Autumn Brings Best Light Tackle Saltwater Fishing of Year.
One of the best parts of living within the heart of the southeastern U.S. is the change of seasons. The southeastern states receive the best of both worlds with chilly winters, hot summers, and the best time of all – the transitions between the two. Not only do humans feel good during the fall and spring transitions, the fish lurking in the waters below ramp up their feeding schedule and make anglers as happy as a clam. My favorite time to fish is the fall transition along the eastern seaboard where the inshore saltwater angling opportunities rise to epic proportions.
Fall fishing takes off when water temperatures drop into the 60’s. The temperature drop triggers panic in baitfish and shrimp sending them out of the estuaries on their annual migration to their wintering grounds.
I live in Myrtle Beach, South Carolina that is located along the North Carolina/South Carolina state line. While the Myrtle Beach area itself is marketed more towards golfers and beachgoers, the estuaries located within a short drive to the north and south of Myrtle Beach proper offer some of the best inshore saltwater fishing in the country.
From the massive Pamlico Sound in North Carolina all the way south to Bull’s Bay just above Charleston, South Carolina, the plethora of waters in-between are prime locations to find several popular inshore fisheries where both surface and subsurface artificial offerings will fill the cooler. It can take day trips to reach these popular waters depending on which areas are producing the best. But, honestly, when the fish begin their fall feed, all of these waters in this region will produce results. I just decide what kind of scenery I want to look at that day.
In these waters, I can target speckled trout near Wrightsville Beach, North Carolina around highly developed waters with docks, marinas, and waterways lined with million dollar houses. Or I can head to the Cape Romain National Wildlife Refuge just above Charleston, South Carolina to target redfish and flounder in the pristine marshes without a house or any other sign of civilization. Fortunately, the fishing in both of these types of habitats can be epic during the fall rally, and anglers can’t really make a bad choice to find a speckled trout or redfish ready to eat.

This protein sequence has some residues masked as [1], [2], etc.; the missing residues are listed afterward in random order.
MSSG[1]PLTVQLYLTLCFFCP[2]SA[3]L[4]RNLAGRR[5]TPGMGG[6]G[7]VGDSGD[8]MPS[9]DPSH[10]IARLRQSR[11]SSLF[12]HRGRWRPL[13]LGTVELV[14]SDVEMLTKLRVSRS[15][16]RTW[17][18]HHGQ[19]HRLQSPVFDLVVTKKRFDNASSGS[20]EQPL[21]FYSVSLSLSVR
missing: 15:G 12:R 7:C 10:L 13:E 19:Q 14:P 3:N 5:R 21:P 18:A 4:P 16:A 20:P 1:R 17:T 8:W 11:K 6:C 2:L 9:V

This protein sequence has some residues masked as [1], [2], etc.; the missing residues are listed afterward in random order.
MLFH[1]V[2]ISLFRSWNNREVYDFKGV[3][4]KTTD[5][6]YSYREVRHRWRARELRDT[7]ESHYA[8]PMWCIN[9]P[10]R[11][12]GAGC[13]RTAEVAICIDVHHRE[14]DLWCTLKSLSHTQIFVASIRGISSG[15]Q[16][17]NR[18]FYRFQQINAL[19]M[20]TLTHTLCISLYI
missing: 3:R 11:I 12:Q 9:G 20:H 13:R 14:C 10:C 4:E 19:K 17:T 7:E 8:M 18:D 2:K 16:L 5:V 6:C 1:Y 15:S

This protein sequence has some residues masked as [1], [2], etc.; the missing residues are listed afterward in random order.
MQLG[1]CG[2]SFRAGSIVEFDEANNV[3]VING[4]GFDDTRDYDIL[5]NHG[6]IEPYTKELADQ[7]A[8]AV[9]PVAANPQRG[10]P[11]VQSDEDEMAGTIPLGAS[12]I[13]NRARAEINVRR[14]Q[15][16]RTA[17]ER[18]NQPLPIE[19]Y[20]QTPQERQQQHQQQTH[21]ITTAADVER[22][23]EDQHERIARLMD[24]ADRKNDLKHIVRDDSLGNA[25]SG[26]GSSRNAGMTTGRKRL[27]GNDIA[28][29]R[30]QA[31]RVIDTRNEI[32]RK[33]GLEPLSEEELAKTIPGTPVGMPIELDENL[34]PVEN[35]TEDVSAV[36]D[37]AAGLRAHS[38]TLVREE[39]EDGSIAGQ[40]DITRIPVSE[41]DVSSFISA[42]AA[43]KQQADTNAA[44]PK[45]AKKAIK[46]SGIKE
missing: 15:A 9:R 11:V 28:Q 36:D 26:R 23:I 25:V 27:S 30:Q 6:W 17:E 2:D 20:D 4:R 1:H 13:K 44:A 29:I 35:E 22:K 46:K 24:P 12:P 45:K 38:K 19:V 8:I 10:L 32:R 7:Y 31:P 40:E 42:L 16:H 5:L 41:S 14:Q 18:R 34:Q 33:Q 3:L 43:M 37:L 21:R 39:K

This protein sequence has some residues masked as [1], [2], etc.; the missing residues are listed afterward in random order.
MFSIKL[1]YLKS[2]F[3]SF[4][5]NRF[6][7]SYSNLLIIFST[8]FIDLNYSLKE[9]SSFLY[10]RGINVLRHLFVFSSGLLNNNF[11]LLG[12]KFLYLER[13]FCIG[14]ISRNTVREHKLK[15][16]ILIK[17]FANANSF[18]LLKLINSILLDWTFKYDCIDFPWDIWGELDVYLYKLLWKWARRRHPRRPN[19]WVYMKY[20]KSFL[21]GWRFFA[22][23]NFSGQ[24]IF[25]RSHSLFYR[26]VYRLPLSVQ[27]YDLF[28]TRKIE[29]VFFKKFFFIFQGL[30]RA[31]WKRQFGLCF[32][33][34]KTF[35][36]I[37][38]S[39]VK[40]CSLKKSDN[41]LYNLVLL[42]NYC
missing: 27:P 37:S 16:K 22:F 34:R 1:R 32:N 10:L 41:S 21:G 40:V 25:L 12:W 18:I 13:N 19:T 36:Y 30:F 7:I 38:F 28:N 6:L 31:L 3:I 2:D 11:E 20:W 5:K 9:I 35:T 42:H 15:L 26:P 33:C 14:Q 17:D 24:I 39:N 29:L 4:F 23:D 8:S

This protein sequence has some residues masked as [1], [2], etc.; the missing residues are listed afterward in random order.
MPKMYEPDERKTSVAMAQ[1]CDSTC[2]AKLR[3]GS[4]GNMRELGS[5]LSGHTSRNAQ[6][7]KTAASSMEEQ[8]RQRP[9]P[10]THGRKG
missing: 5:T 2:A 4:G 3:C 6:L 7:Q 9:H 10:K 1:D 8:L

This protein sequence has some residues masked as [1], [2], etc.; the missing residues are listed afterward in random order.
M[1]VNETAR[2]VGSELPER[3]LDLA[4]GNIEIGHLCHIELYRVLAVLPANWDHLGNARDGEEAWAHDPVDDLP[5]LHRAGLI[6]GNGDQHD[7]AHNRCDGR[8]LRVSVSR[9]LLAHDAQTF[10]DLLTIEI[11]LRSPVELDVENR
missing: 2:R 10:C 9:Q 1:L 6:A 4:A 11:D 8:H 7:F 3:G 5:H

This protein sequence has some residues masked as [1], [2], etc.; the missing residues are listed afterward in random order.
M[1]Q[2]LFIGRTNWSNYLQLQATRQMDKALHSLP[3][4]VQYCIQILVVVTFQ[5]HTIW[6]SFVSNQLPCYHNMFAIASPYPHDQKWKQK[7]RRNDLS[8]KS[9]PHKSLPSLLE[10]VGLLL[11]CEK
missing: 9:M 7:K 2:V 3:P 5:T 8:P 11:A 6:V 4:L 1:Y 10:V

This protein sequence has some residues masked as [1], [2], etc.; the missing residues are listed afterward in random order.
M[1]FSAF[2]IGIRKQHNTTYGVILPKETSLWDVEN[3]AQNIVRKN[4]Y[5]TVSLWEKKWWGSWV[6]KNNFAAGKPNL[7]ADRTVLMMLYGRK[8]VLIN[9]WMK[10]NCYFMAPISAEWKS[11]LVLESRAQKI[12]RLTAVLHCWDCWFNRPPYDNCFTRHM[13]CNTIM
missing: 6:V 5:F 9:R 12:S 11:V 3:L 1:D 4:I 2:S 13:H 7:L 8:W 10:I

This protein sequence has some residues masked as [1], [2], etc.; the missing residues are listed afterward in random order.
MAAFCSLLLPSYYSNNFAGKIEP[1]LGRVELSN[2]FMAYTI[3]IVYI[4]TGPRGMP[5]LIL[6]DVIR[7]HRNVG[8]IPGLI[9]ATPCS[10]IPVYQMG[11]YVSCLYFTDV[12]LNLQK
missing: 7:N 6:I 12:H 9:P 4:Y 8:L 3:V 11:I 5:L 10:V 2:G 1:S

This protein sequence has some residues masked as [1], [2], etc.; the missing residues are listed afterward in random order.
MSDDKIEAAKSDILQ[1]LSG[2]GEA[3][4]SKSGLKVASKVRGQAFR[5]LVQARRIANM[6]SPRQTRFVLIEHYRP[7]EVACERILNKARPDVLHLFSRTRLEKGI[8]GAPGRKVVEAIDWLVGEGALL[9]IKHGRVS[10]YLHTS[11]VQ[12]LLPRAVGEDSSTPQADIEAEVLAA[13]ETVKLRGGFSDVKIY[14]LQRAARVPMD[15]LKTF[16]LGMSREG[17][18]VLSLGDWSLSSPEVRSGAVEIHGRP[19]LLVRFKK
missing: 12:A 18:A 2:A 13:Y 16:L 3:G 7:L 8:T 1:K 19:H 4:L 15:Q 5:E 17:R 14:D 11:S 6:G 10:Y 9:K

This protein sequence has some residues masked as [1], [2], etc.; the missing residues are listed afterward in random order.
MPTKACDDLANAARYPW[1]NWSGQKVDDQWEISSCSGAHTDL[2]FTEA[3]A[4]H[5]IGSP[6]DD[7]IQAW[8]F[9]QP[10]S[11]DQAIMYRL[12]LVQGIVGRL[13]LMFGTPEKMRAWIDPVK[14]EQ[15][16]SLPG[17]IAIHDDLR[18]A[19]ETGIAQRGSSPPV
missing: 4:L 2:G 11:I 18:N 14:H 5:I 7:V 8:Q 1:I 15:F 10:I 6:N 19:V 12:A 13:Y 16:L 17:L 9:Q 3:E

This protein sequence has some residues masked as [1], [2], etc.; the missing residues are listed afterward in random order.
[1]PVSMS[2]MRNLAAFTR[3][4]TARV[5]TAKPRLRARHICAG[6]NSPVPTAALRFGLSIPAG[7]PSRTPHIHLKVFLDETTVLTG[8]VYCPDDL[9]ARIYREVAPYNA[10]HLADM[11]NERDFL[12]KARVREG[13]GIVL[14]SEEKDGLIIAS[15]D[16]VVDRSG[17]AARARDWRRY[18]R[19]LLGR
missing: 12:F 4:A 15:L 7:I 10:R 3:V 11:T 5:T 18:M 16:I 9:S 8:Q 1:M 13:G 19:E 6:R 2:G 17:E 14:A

Basically, the inshore predators need a situation that offers food and a place to ambush food. The highly-developed estuaries will have thousands of docks, miles of bulkheads, and small marina canals that offer prime nursery habitat for baitfish and shrimp, as well as, structure and ambushing opportunities for predator game fish. Additionally, developed areas will have plenty of oysters, barnacles, marsh grass, and other marine substrates to complete the habitat component required for both predator and prey species. The undeveloped areas that lack docks and any signs of human contact will have an expanse of marsh grass, oysters, open bays, and braided creek systems that will also create the perfect habitat scenario for any of the inshore favorites and their prey.
Along the east coast, speckled sea trout and redfish are the primary species to chase this time of year and by far my two favorite fishes to target in the salt. Trout and redfish get fired up when the waters cool off. These fishes accelerate their feeding schedules to fatten up for the approaching winter season.
Redfish and trout are inshore game fish that eat about anything smaller than themselves. Shrimp, mullet, menhaden, and any juvenile fish are always on the menu for these popular game fishes. The water temperatures in fall will plummet with passing cold fronts, and the inshore waters see much of these bait choices in evacuation mode. But, this is a good thing for inshore anglers because the exiting bait will get caught in the red zone right where redfish and trout are set up to ambush and fill their bellies.